With the onset of moonsoon, the National Capital Region of India faces the danger of spreading of several mosquito-borne diseases. Just like every year, malaria and dengue seem to be the two most fatal monsoon diseases for the city folks. The national capital has reported 75 cases of dengue, while there have been 131 malaria cases so far, in the month of August, as declared in the latest municipal report.
The numbers and figures have been given by the South Delhi Municipal Corporation (SDMC), which tabulates data on vector-borne diseases for the city. The report presented by SDMC has mentioned the cases that have been reported till August 24.
On the other hand, while the year 2018 saw 2,798 dengue cases and four deaths, 2017 also proved to be a bad year of the health with 4,726 dengue cases and 10 reported deaths.
Meanwhile, Delhi Chief Minister Arvind Kejriwal on Wednesday, August 28, announced a special campaign to combat dengue that will involve wide participation of people in the city in order to prevent the spread of vector-borne diseases. In his meeting, Chief Minister Kejriwal also briefed that he himself along with his ministers and government officials will help check mosquito-breeding during the monsoon.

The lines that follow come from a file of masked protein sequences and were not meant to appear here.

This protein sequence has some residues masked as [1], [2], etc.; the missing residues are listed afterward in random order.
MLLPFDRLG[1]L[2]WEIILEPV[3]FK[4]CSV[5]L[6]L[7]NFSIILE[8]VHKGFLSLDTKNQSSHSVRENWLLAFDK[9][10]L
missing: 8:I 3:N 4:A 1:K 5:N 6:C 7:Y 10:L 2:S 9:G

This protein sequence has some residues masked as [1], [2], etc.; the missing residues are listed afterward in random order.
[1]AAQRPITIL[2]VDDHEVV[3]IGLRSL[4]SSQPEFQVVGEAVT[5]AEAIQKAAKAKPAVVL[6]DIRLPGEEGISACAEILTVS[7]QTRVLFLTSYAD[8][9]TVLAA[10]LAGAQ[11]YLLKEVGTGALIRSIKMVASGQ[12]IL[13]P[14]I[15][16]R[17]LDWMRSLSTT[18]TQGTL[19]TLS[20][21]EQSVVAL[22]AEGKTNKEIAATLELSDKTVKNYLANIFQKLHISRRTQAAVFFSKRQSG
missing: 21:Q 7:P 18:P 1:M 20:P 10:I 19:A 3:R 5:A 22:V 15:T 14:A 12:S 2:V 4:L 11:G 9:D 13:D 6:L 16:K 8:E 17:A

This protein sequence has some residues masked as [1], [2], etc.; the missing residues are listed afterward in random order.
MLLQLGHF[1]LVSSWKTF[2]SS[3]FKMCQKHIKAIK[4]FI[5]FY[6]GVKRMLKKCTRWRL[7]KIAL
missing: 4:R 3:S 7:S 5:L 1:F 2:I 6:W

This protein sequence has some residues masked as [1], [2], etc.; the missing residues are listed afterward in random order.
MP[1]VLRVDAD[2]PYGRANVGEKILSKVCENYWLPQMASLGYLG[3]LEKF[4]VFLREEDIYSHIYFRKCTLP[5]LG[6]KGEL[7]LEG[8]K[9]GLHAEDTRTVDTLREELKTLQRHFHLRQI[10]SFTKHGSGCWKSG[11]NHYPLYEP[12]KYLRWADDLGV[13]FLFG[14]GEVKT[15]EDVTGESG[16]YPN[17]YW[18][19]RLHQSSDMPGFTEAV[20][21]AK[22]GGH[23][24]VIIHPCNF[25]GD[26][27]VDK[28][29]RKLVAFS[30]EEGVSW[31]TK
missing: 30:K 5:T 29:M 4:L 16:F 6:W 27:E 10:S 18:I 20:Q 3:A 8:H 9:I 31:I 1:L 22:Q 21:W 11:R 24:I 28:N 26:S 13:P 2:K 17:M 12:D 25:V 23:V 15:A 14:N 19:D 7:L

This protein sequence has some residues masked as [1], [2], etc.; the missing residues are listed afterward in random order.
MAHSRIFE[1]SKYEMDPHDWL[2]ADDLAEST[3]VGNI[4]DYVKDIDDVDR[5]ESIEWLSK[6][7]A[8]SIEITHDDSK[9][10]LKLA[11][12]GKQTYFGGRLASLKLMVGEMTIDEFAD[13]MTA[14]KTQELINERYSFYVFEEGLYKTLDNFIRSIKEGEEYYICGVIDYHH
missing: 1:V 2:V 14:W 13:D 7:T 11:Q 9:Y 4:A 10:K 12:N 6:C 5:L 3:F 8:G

However, dengue and malaria are not the only two mosquito-borne diseases that have been reported in the national capital. In addition to them, at least 21 cases of chikungunya have also been reported this year.
Talking about the large difference between malaria and dengue cases, a senior doctor at a government-run facility said both dengue and malaria have different carriers. Therefore, it is not unusual for malaria cases to be reported in larger number compared to dengue. He also advised people to take all precautions, like wearing full-sleeve clothes and not allowing breeding of mosquito larvae inside homes.
“Water coolers should be dried up when not in use as dengue infection carrying mosquitoes breed there a lot. Mosquito nets should be used at home,” the doctor said. It is to be noted that while the cases of vector-borne diseases are usually reported between July and November, the period may stretch to mid-December. As mentioned in the report, no case of vector-borne disease was reported till January 13 this year.